In a letter sent to Issa, the Justice Department said the documents on which Holder would not budge — why the department decided to withdraw a February 2011 letter sent to Congress denying allegations of gun-walking from Arizona agents to Mexican drug gangs — describe “executive branch deliberative communications” that have a long history of being privileged. It is the first time Holder has cited such a legal rationale for not complying with the subpoenas, and Republicans said he made no mention of mounting such resistance last night, when the attorney general came to Capitol Hill for a tense 20-minute meeting at which he and Issa both dug in on their positions.

PLAYING VEEPFROG: Maybe he’s being vetted, maybe not. But either way, Marco Rubio is not going to be the 2012 Republican nominee for vice president.

Last night Romney refuted the big ABC scoop of yesterday, which was that the freshman Florida senator had not been asked to turn over any documents or fill out any questionnaire by running mate search director Beth Myers. “Marco Rubio is being thoroughly vetted as part of our process,” the nominee-in-waiting declared at a hastily arranged appearance before reporters — an unmistakable effort to try to tamp down outrage from Latinos, the tea party right and thousands of conservative donors that their shared favorite son wasn’t even going to get a good look.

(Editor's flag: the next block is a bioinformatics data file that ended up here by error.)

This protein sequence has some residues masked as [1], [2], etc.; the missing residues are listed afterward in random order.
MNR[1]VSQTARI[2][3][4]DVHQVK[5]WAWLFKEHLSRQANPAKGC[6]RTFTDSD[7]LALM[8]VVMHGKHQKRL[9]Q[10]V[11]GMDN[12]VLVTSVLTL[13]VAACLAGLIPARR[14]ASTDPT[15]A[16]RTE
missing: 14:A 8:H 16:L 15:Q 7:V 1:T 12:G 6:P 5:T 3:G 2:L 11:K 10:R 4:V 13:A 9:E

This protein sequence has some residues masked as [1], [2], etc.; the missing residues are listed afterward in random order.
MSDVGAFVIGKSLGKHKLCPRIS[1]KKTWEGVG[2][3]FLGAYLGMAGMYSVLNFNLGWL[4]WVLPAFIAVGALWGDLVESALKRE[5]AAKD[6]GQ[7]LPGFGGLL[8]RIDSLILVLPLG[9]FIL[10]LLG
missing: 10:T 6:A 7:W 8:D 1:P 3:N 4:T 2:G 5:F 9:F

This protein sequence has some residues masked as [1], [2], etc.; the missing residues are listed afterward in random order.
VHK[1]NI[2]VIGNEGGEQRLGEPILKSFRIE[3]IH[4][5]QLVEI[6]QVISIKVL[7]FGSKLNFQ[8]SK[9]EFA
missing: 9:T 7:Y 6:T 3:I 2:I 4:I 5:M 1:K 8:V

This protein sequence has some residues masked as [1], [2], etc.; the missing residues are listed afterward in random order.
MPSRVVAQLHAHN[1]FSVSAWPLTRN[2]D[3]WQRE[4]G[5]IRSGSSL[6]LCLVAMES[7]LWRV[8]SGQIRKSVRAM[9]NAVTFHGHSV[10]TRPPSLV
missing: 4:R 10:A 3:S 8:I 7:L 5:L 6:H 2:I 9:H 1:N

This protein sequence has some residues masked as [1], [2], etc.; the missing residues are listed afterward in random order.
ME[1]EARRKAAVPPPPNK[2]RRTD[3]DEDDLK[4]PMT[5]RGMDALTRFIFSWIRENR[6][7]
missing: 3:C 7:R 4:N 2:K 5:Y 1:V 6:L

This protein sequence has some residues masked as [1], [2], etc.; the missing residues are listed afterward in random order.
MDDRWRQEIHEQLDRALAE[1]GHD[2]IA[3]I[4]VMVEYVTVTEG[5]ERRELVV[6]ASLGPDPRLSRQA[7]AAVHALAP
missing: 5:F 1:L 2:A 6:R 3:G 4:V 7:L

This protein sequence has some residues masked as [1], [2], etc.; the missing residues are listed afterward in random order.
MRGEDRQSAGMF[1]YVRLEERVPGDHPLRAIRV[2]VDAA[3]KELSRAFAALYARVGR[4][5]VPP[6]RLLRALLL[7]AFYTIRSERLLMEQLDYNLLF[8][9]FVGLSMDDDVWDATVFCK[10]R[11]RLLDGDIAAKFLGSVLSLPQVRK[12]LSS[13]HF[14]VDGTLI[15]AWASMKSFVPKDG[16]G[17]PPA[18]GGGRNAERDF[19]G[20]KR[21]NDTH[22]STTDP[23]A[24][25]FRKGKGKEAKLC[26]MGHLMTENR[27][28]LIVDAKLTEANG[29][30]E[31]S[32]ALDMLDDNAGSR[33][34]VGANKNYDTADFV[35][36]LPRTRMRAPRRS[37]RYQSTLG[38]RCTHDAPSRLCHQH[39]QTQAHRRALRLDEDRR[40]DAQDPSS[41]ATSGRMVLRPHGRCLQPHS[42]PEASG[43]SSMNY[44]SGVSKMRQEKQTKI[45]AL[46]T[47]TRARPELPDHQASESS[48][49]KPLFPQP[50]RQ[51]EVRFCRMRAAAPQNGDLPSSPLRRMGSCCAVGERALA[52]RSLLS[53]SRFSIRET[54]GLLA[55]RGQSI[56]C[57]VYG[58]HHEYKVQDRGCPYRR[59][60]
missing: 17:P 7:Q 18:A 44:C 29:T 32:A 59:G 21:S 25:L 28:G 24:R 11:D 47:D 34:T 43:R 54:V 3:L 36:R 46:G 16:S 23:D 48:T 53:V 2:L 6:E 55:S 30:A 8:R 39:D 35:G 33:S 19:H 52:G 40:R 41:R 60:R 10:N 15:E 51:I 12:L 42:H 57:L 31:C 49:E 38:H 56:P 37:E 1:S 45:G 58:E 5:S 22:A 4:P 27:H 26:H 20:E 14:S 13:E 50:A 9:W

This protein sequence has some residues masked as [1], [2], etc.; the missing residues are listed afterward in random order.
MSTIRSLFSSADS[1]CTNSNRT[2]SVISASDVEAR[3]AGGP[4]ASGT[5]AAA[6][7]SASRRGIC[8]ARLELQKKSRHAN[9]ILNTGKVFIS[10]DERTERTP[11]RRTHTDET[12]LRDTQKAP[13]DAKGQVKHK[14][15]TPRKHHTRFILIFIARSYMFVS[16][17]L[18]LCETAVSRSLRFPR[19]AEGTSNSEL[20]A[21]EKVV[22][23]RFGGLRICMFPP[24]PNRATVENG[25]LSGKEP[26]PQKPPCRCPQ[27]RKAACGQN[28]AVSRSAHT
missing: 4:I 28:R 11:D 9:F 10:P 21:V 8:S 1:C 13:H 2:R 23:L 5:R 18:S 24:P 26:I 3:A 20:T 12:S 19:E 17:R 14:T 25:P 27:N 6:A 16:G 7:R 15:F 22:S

But those assurances did nothing so much as shift the veepstakes speculation into almost the highest possible gear at an unusually early point in the political calendar — fully 68 days before the GOP convention opens in Tampa. His comments also put Romney in the awkward position of violating his own “we’re not going to say anything about the process” promises, without any indication about how if at all he would flip-flop on his internal ground rules  whenever other No. 2 trial balloons with influential constituencies get floated or popped in the weeks ahead.  Will he be willing, in other words, to say whether Kelly Ayotte is in the mix if women start to notice that no one of their gender remains on the shrinking list of the mentioned? If there’s a concerted drive among the budget hawks to promote Paul Ryan, will Romney be willing to put him on the vetting roster – or at least say he’s doing so to help the congressman save face?